- · This sole is compression molded with Vibram’s exclusive “Fire & Ice” rubber compound. The combination of rubber compound, sole design, and production method provides the end user with the most durable, slip resistant, flame retardant and comfortable and functional sole in the industry.
Fire & Ice Rubber Compound by Vibram:
- · The Fire & Ice compound by Vibram was developed to maximize abrasion and slip resistance in the most extreme conditions. The sole is flame retardant and flexible in both hot and cold temperatures. The combination of the sole design, construction method, and compound maximizes slip resistance in extreme cold conditions.
Heat Shield at Vamp:
- · The heat shield is an extra layer of foam placed at the vamp to reduce the discomfort caused by radiant heat that naturally hits the boot in the vamp area of the boot.
3 Density Sock Liner:
- · This three density liner starts off with a nano-printed pattern on the cover of the sock liner.
- · This nano-printed pattern increases circulation in the foot and legs during prolonged use. The cover of the sock liner has both anti-microbial and moisture wicking capabilities keeping the foot healthy and ready for action.
- · Under the sock liner there is a layer of EVA memory foam. Over time this memory foam will make an impression of the user’s foot creating the cradling effect.
- · Under the EVA memory foam is a base of polyurethane, which acts as a shock absorber.
- · At the ball of the foot and the heel of the foot there are two gel drops. These gel drops are placed at the high impact points of the foot. The gel drops are designed to absorb and disperse the energy created by a heel strike or push off from the ball of the foot.
- · The combination of all these features are intended to reduce foot, leg and back fatigue allowing a firefighter to operate at peak performance for longer periods of time.
- · The sock liner is custom cut to fit perfectly inside each boot.
- · The sock liner is removable for drying or replacement.
Dave LeBlanc is a Lieutenant at the Harwich, Massachusetts FD with more than 25 years in fire service. Dave’s blog tends to focus on current day issues and maintaining a commitment to the ideals and principals that created the fire service, while keeping today’s firefighters safe.
Ask kids about their favorite feature at the local fire station, and they will probably reference the fireman’s pole. Also known as a sliding pole, the device was invented in Chicago in the 1870s, although it is often incorrectly credited to the Boston Fire Department. Prior to this time period, spiral stairs and sliding chutes were used in firehouses, but they just weren’t fast enough. Chicago firefighter David Kenyon changed all that.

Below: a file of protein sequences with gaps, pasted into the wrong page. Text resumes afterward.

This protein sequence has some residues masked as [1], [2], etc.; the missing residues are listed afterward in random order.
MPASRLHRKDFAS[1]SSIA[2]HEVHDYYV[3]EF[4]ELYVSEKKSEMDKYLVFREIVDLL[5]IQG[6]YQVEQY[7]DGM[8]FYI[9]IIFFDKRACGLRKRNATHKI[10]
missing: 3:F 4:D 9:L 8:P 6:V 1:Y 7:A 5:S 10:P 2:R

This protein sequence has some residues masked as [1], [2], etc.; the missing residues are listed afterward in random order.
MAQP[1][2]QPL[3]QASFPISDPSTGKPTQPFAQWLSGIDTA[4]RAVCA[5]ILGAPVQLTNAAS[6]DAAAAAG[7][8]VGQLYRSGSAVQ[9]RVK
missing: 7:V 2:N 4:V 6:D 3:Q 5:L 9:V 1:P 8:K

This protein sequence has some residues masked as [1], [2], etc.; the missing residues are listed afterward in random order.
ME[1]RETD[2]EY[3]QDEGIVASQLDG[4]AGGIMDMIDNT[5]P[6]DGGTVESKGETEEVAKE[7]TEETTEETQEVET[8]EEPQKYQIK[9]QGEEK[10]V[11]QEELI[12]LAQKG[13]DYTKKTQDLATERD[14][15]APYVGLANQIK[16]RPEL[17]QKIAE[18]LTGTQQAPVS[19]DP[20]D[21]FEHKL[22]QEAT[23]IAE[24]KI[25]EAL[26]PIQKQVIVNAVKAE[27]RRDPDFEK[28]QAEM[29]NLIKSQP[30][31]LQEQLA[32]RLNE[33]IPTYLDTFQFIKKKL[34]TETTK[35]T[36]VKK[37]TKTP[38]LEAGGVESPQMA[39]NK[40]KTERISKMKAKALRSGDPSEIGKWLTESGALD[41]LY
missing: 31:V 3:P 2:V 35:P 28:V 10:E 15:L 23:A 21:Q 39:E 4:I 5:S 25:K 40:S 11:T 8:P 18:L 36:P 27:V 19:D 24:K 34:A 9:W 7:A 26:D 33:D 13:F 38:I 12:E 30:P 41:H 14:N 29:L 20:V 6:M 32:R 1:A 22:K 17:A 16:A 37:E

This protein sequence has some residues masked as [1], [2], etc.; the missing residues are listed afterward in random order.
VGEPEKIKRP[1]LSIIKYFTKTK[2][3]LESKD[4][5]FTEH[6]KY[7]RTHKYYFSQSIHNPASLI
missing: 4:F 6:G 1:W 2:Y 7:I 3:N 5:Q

Kenyon worked in Chicago’s Engine Company No. 21 where the hay for the horses was stored on the third floor. At that time, the second floor was used for recreation and sleeping, while the ground floor housed the firefighting equipment. When the hay was being transported to the firehouse, it was secured to a wagon using a wooden binding pole. That pole was stored in the hay loft when not in use. One day firefighter George Reid slid down the pole in response to a call for help. It inspired Kenyon to create a permanent pole.
In 1878, Kenyon convinced the fire chief to cut a hole in the building so that a permanent pole could be installed. The pole, which was three inches in diameter, was made from Georgia pine beam. The firefighters shaved and sanded it, and then applied several coats of varnish and a coat of paraffin. Over time, fire houses everywhere adopted the pole as a means for quickly descending to the ground floor when the alarm sounded.
Although fire poles have been an endearing symbol of firehouses for many years, most are now being removed or are rarely used. It seems they’ve been the cause of more than just a few broken ankles.
Pictured above: Lubbock Fire Station No. 1 has two McIntire Brass Works Inc. fire poles used to get to the ground floor of the station. The poles were transferred downtown from Fire Station No. 3 in 1979.
Congratulations to Adam Thompson!
We picked our top 10 favorites, put the names in a boot (of course), and pulled out Adam’s name. There were many funny, creative captions. Our favorites were:
- Jason: Man, the kids at the day care are gonna be sooooo jealous! Yeeeeeeees!
- Adam: One small step for Hayden, one giant set of Fire Dex boots to do it in.
- Bryan: Can you see me now? Good!
- Montana: Fire-Dex turnout gear sheds some light on the lower quality competitors.